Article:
ELI PLUMMER, of Plummer, Perry & Co., wholesale grocers, came to Plattsmouth, Neb., March 23, 1863. He was employed in the mercantile house of Tootle, Hanna & Co., where he remained five years, being at first porter and then salesman. In 1867 he bought out their business and continued it until February, 1879, when he sold out. In August, he established his present business at Lincoln. They do a yearly business of about $500,000, which is double the amount done the first year. While at Plattsmouth Mr. P. carried on a grain business, being almost the first grain dealer in that region. He was born in Goshen Township, Clermont Co., Ohio, in 1835, and lived there until about sixteen years of age. He then moved to Yellow Springs, Des Moines Co., Iowa, where he lived four years, going thence to Afton, Union Co., Iowa, where he stayed until coming to Plattsmouth. He was married at Plattsmouth, August 24, 1871, to Henrietta Gaston, daughter of Judge Matthew Gaston, of Guernsey County, Ohio, a native of that county. They have two children, Fred and Ralph.

FABREN S. POTVIN, contractor and builder, was born in 1839, Quebec, Canada, where he availed himself of an education, until he went to sea as a cabin boy, and during the time he was at sea, he was shipwrecked, and taken prisoner by the Esquimaux Indians, and was held captive for about thirteen months, and kept secluded, but was treated the same as one of the tribe; living in a hut, made in the shape of an angle, constructed out of poles and bark, and covered with snow to the height of some twenty feet, and was fed upon game. He witnessed when there, a tent especially made for the dead, wherein they are placed in a standing position, perfectly frozen, and at different times in the day, the whole village comes and does homage to the dead, by dancing around the bodies, holding branches of trees in their hands, singing, etc.; and in the spring they take the bodies to the sea shore, and there bury them, filling the graves up with oysters, believing the dead should be fed. After thirteen months' captivity, he was liberated by a whaling vessel. He then returned to Quebec and engaged as a sailor to a whaling ship. In 1855 he took a timber claim of 100 acres from the British Government, in Lower Canada; held it for three years, and donated the same to his sister. In 1858 he went to Fort Edward, Washington Co., N. Y., and engaged in the carpenter business, as apprentice, for two years. Thence to New York City, and in the fall of 1860 cast his first vote. In 1866 he completed a large contract, amounting to about $100,000; then returned to Fort Edward, and started a furniture manufactory, for about five years, during which time he was City Alderman, and sustained a heavy loss, his factory being burnt down, without any insurance thereon. In the fall of 1878, came to Lincoln and went to work by the day, for about six months. Then engaged in contracting, and built the grand altar of the Catholic Church, block of buildings for Brigg & Burr, Zehrung & Son, D. B. Alexander, J. F. Lawsing, O. G. King, and several others. Was married in 1864, to Miss K. G. Dowd, who was born at Fort Edward, N. Y. Has three children, Mary, Lilly and Daisy, all members of the Catholic Church. Mr. Potvin is considered to be one of the most prominent builders in Lincoln, and does now a business of some $30,000.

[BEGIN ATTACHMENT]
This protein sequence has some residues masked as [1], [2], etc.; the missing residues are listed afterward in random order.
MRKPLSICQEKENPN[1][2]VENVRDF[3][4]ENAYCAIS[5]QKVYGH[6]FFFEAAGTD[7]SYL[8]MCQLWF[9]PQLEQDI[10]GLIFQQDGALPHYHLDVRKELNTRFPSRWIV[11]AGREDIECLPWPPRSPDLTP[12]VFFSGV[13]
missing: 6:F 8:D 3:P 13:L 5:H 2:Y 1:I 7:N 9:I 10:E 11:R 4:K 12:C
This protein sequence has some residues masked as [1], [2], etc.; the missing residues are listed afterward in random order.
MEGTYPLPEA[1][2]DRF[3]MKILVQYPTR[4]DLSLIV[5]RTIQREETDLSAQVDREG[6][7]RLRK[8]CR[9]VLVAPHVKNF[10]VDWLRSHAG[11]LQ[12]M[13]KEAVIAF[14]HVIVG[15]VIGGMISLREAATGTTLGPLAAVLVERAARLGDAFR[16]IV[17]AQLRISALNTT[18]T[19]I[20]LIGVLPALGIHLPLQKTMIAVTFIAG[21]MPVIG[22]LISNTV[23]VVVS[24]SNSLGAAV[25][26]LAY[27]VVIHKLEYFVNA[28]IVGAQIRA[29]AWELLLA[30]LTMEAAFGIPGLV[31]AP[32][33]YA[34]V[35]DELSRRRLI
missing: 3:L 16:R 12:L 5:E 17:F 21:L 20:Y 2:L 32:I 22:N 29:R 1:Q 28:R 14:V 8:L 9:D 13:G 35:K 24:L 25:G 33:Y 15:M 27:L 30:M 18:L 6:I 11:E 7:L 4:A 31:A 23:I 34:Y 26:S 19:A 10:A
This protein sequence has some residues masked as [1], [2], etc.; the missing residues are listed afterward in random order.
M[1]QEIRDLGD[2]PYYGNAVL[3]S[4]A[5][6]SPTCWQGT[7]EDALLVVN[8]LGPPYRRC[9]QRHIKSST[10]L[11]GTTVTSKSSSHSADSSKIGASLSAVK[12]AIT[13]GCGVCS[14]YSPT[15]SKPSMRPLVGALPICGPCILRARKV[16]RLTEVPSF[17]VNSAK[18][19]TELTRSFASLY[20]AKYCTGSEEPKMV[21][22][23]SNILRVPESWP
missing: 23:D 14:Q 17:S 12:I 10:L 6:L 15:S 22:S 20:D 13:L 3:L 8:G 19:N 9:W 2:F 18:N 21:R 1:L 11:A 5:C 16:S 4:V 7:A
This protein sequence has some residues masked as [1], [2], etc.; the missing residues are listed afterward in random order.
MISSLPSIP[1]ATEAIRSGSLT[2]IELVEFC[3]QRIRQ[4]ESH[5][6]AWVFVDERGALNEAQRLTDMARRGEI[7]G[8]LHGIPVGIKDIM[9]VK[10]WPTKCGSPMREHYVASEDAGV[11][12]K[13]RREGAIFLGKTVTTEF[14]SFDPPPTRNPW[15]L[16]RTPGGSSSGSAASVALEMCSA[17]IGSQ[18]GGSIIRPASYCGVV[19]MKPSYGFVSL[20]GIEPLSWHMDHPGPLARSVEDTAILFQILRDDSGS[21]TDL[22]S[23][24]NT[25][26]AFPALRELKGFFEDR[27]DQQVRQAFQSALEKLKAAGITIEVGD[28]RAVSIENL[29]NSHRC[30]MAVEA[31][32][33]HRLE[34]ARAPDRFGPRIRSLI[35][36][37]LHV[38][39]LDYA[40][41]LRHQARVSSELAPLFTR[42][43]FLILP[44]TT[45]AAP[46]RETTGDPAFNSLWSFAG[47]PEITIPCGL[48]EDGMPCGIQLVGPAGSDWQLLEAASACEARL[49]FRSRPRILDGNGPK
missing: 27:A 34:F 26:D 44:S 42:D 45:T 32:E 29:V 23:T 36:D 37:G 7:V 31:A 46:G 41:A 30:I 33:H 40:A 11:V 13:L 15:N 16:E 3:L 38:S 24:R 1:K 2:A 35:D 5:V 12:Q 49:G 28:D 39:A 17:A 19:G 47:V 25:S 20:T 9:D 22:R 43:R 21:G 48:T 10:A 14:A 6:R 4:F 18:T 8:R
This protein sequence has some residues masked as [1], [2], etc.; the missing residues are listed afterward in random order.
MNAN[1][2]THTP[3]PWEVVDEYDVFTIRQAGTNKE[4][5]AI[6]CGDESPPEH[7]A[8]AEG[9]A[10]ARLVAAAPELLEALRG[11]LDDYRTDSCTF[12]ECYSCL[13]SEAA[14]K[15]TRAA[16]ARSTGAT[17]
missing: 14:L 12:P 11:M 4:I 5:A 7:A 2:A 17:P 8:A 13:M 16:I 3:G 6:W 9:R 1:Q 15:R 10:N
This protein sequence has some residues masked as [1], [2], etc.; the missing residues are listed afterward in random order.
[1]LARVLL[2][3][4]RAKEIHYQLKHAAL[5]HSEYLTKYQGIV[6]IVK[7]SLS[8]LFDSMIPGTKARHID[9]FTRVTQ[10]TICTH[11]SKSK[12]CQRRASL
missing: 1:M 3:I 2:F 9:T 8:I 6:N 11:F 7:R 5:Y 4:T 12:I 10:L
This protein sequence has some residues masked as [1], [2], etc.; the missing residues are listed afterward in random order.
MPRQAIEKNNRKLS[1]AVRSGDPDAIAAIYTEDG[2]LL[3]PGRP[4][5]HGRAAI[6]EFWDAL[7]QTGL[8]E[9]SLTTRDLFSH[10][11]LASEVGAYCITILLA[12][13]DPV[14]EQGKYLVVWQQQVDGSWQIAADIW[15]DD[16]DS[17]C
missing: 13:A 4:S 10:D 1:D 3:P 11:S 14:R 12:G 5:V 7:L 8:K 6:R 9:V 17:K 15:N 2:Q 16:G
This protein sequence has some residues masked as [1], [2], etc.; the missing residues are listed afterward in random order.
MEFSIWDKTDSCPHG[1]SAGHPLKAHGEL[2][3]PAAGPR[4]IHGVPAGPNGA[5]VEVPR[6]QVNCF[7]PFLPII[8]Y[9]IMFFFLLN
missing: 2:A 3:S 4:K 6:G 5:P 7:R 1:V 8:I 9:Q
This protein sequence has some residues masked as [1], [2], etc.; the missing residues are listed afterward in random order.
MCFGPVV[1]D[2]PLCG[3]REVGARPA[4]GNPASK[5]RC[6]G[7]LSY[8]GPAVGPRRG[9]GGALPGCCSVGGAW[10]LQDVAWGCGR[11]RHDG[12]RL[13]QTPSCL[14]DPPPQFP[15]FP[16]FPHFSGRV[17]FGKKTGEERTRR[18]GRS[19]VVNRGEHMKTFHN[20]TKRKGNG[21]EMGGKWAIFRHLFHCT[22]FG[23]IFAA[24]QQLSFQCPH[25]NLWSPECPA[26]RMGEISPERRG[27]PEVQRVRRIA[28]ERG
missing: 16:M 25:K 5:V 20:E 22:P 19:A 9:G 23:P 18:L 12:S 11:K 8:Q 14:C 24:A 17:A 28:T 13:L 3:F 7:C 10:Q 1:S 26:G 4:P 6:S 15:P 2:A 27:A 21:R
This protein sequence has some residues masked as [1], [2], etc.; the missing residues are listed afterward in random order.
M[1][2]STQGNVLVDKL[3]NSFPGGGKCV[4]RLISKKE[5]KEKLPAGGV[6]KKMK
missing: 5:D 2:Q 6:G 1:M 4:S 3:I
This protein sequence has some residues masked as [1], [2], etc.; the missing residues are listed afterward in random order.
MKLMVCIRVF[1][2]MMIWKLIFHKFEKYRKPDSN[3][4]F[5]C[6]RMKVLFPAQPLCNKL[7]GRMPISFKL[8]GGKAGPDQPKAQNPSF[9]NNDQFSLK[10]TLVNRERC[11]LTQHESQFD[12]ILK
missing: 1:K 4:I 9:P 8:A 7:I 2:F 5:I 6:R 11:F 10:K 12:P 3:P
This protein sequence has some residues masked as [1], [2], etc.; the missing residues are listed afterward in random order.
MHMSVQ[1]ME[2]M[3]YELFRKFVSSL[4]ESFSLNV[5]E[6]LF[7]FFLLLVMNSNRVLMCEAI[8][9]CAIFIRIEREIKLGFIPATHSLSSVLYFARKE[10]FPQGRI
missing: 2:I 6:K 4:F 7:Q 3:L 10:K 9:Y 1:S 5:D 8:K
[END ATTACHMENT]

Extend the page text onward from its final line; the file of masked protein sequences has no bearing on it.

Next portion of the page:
HON. S. B. POUND, Judge of Second Judicial District, State of Nebraska, is a native of Ontario County, N. Y., where he was born January 14, 1835. His parents moved to Wayne County, N. Y., about 1836. His preparatory studies were made at Walworth Academy and the Macedon Academy, both institutions of Wayne County. In 1855 he entered Union College at Schenectady, N. Y., Dr. Knott being the president of the college. In 1859 he graduated and returned to Wayne County, and commenced the study of law under Judge Sherwood, of Lyons, then County Judge and Surrogate. Was admitted to the bar in 1863, and in 1864 entered into partnership with Judge Sherwood, the latter's time having expired. This partnership continued until Judge Sherwood's death, in 1866. Judge Pound then moved to Nebraska and settled in the town of Lancaster, what is now Lincoln, in 1867. After engaging about one year in mercantile business, he entered upon the practice of his profession, having formed a partnership with Seth Robinson. In the fall of 1869, he was elected Probate Judge, and took his seat in 1870. In 1872 he again commenced the practice of law with C. C. Burr. Was elected to the State Senate in 1872 and '73, and a member of the Constitutional Convention in 1875, and was elected District Judge in 1876. He was married in Macedon, Wayne Co., N. Y., January 21, 1869, to Miss Laura Biddlecome, of that county, her parents being old residents of Wayne County. They have three children, Roscoe, Emma Louise, and Olivia. Judge Pound is a member of the State Bar Association, and of the Lancaster Bar Association. Was the first president of the latter.